(HealthDay)—Patients with or without diabetes experienced similar outcomes of laminoplasty for cervical spondylotic myelopathy, according to research published in the Feb. 1 issue of Spine.
Masaaki Machino, M.D., of the Chubu Rosai Hospital in Nagoya, Japan, and colleagues prospectively analyzed data for 505 consecutive patients (105 with diabetes and 400 without diabetes) with cervical spondylotic myelopathy to compare the outcomes of laminoplasty for patients with and without diabetes.
The researchers found that the mean Japanese Orthopaedic Association (JOA) scores before and after surgery, respectively, were 10.1 and 13.1 points for patients with diabetes and 10.8 and 13.9 points for patients without diabetes. Compared with the group without diabetes, the diabetes group had significantly lower preoperative and postoperative JOA scores and lower recovery rate of JOA scores (47.3 versus 53.6 percent; P < 0.05). However, no significant difference was observed between the groups for mean achieved JOA scores (3.0 for those with diabetes and 3.1 for those without diabetes) or postoperative complication rates.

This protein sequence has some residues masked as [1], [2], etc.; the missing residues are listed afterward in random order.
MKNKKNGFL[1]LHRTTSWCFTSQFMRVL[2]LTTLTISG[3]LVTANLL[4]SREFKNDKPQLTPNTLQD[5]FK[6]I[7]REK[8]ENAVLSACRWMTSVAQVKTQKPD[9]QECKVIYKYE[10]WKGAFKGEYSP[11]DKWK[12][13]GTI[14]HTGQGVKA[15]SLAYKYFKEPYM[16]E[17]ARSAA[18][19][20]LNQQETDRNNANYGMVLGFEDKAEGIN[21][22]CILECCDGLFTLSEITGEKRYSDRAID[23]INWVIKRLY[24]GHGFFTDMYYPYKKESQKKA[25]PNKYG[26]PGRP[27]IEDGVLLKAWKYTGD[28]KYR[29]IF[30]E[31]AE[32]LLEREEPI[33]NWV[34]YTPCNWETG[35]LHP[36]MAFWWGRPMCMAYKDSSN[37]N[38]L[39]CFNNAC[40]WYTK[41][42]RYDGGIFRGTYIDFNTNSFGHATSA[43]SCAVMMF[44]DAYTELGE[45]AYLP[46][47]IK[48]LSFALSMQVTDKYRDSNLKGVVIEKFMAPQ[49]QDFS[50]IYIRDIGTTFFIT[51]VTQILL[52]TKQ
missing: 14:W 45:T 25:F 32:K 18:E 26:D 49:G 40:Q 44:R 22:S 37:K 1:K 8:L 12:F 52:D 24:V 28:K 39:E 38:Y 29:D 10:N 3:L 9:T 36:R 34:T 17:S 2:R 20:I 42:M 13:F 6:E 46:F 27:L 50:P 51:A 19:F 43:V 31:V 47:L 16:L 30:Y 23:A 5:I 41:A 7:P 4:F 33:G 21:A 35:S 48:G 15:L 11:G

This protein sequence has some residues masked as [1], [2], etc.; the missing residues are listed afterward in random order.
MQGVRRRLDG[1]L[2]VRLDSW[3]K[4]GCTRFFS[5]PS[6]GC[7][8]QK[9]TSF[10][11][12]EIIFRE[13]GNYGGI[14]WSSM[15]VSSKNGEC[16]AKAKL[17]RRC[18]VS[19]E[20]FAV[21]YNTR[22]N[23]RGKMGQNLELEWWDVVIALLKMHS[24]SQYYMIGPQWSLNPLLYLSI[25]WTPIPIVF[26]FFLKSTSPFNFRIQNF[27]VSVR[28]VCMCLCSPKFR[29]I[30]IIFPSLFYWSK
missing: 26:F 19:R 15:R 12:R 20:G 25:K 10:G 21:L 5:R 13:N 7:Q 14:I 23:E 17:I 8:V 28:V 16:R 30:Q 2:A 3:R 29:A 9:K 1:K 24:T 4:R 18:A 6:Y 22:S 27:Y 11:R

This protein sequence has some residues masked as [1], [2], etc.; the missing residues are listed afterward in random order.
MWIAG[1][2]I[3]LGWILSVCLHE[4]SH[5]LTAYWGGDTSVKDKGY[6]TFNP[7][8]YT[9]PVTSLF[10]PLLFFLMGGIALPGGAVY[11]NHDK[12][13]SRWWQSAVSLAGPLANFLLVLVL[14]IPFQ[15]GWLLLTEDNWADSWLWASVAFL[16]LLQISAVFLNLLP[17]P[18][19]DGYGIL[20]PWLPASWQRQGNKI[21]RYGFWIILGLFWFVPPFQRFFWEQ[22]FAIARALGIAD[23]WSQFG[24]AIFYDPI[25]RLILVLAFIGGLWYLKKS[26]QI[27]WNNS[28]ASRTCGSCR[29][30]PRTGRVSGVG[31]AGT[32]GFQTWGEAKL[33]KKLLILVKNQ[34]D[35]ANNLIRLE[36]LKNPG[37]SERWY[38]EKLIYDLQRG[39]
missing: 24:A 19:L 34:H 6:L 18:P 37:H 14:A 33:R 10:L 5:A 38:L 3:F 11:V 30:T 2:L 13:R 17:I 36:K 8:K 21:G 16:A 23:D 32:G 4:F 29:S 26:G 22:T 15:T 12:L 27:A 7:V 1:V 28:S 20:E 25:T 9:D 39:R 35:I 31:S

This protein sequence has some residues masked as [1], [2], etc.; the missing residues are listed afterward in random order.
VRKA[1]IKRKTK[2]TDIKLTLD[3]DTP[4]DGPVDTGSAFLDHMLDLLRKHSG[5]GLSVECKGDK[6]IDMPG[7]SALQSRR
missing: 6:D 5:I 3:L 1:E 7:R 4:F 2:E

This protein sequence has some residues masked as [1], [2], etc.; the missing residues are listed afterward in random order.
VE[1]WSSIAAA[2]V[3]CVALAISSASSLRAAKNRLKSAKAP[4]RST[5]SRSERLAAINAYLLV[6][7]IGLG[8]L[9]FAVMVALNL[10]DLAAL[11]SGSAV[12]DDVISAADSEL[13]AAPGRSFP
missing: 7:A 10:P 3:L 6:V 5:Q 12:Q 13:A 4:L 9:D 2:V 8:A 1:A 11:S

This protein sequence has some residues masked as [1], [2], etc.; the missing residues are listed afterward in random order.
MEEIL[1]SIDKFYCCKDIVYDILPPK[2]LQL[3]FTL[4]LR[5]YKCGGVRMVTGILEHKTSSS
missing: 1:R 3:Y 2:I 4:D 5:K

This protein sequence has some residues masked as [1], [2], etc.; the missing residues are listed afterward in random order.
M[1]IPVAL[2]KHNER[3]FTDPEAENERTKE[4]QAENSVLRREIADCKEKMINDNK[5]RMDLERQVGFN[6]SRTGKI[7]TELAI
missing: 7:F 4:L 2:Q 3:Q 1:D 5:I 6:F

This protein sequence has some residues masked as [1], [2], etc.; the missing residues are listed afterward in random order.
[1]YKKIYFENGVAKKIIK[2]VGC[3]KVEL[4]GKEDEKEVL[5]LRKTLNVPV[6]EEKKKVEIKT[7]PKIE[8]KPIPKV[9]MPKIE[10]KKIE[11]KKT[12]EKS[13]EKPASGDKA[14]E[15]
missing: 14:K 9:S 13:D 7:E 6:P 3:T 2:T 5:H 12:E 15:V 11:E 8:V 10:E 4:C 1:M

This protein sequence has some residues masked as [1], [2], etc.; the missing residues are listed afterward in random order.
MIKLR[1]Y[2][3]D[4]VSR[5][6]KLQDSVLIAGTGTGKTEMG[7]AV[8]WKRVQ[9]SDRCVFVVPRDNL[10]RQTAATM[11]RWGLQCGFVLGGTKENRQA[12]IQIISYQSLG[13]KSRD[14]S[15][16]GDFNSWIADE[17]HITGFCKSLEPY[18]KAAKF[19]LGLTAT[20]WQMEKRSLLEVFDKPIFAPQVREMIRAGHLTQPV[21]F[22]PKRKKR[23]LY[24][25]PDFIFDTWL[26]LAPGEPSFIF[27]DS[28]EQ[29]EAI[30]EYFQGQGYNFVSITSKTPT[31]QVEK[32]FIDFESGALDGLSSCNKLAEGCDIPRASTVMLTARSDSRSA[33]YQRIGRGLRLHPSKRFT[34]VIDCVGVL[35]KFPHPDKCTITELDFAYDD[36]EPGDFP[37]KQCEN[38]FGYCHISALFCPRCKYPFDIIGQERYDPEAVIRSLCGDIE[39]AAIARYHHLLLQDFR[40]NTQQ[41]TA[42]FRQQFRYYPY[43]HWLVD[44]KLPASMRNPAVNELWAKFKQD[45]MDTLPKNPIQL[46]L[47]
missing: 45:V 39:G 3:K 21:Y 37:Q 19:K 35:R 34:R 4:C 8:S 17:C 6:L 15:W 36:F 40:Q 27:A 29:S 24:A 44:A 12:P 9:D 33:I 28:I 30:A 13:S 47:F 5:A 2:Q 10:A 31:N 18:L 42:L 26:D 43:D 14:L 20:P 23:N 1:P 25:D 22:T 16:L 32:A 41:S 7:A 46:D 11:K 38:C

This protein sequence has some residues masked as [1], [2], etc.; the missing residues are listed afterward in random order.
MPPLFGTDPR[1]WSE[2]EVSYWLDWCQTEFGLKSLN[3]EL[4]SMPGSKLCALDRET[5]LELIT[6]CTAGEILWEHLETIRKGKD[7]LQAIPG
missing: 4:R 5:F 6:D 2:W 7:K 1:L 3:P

"Diabetic and nondiabetic patients experienced similar benefits from laminoplasty for cervical spondylotic myelopathy, which was probably because of strict blood glucose level control enforced by diabetes specialists during the perioperative period," the authors write.
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